Rating: 5 out of 5.
book cover image Bittersweet by Wanda Deglane
photo credit Katie Lewington
https://ko-fi.com/klpoetry

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Book Review. Poetry Collection – In a Dream you Saw a Way to Survive by Clementine Von Radics

Book Review

In a Dream You Saw a Way to Survive

By Clementine Von Radics

IADYSAWTS is a collection of poetry on the grief of a relationship ending, which also explores family and mental illness. Carrie. A. Nation is a poem on addiction, and its legacy. For Vincent Van Gogh, Patron Saint of Psychotic Manic Depressives weaves Van Gogh’s story with the narrator’s diagnosis of manic depression. These are only two poems to pick out, there are so many I enjoyed in this collection. The poems are a mix of long and short. The stanzas in the poems are so well written, and so satisfying to read. The EMOTIONS this book took me through too. IADYSAWTS is one of my favourite collections of poetry.

Why am I always asked

to describe my madness

as though this condition was

not the absence of reason

and its language?

In a Dream you Saw a Way to Survive by Clementine Von Radics

Rating: 5 out of 5.
in a dream you saw a way to survive by Clementine Von Radics book cover image - two cupped  hands holding a large and colourful bouquet of flowers
credit Katie Lewington
https://ko-fi.com/klpoetry

Contains affiliate links. Doesn’t cost you anything, helps me out if you click on ‘em. Thank you.

Well, this was a mess. Book Review. The Midwife’s Sister: The Story of Call The Midwife’s Jennifer Worth by her sister Christine.

Millions have fallen in love with Jennifer Worth and her experiences in the East End as chronicled in Call the Midwife but little is known about her life outside this period. Now, in this moving and evocative memoir, Jennifer’s sister, Christine, takes us from their early idyllic years to the cruelty and neglect they suffered after their parents divorced, from Jennifer being forced to leave home at fourteen to their training as nurses.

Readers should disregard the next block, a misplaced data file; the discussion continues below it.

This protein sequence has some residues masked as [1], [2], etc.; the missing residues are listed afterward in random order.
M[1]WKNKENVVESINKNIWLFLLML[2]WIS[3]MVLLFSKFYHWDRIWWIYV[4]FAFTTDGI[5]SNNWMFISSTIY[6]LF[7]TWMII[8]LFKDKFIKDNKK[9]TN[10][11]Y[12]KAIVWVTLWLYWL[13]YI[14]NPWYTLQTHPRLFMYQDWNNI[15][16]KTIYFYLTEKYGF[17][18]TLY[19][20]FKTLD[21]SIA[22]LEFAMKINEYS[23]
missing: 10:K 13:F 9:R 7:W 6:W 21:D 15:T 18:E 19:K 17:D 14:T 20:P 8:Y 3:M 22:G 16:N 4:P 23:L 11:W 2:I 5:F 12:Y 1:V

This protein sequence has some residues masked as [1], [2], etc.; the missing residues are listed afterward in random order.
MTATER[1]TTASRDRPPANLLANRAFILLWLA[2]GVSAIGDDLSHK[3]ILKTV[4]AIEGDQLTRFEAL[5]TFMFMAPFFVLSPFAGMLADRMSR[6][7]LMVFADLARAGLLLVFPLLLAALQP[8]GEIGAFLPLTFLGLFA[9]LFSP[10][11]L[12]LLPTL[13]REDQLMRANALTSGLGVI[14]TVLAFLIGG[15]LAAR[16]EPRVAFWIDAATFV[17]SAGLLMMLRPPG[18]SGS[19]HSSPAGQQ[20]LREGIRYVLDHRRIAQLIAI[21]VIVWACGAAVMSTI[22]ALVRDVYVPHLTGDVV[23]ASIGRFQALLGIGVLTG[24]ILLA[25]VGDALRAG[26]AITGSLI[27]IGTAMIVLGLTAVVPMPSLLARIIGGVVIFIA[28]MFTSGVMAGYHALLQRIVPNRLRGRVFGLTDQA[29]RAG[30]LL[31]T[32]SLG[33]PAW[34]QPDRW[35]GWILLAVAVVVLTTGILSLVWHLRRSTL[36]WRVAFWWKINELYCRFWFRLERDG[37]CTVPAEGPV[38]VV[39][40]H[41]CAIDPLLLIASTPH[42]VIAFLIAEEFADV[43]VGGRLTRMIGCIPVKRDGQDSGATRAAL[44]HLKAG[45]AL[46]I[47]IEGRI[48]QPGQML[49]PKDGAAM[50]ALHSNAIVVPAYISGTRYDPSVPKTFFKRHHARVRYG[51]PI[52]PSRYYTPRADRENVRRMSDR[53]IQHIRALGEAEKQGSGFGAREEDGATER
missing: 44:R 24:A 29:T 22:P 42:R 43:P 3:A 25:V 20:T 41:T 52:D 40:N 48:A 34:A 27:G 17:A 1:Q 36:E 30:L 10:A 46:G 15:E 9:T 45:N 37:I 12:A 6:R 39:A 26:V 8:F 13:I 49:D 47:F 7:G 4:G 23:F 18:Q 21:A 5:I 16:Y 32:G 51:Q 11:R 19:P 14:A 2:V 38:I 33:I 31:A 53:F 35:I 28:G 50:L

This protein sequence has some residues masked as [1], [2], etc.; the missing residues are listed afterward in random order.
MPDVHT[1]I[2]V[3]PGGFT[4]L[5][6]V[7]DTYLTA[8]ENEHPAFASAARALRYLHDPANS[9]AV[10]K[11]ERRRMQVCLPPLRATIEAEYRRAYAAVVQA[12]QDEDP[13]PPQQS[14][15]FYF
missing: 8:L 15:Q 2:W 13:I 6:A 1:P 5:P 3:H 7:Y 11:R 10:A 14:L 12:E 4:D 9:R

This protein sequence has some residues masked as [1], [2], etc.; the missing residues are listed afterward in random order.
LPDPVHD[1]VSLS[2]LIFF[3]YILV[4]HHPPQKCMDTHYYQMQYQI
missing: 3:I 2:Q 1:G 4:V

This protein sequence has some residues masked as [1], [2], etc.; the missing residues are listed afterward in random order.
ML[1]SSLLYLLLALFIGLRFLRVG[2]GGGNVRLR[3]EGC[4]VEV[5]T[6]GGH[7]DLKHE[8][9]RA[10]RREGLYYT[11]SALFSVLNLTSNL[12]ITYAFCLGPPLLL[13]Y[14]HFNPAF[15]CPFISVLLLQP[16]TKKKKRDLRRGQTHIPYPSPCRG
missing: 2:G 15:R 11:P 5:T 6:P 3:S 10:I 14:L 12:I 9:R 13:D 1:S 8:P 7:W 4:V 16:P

After leaving nursing Jennifer took up a career in music, her first love, and Christine became a sculptor, but through marriages and children, joy and heartbreak, their lives remained intertwined. Absorbing and emotional, The Midwife’s Sister by Christine Lee is testimony to an enduring bond between two extraordinary women.

Waterstones

Rating: 2.5 out of 5.

oh no, I have another negative book review.

ok. This was a difficult read. A very hard read.

The title is correct, the description of the book misleading.

The two sisters did not get on. Their childhood was fucking tough after the divorce of their parents. This isn’t Jenny’s story. She isn’t portrayed as the saint she was in The Call the Midwife books. God knows, we’re all flawed and given her background. She was thrown out at 15 and was in a secret relationship with an older man. The book lacks warmth. The copy I read needed editing. I didn’t enjoy the writing. It’s a long book. It is revealing. If you like Call the Midwife, this book may spoil it for you. I wondered at times what I was reading and why. I went into reading this not having looked at the blurb or the reviews and certainly didn’t expect what I read. The Midwife’s Sister was interesting.


Contains affiliate links. Doesn’t cost you anything, helps me out if you click on ‘em. Thank you.

https://ko-fi.com/klpoetry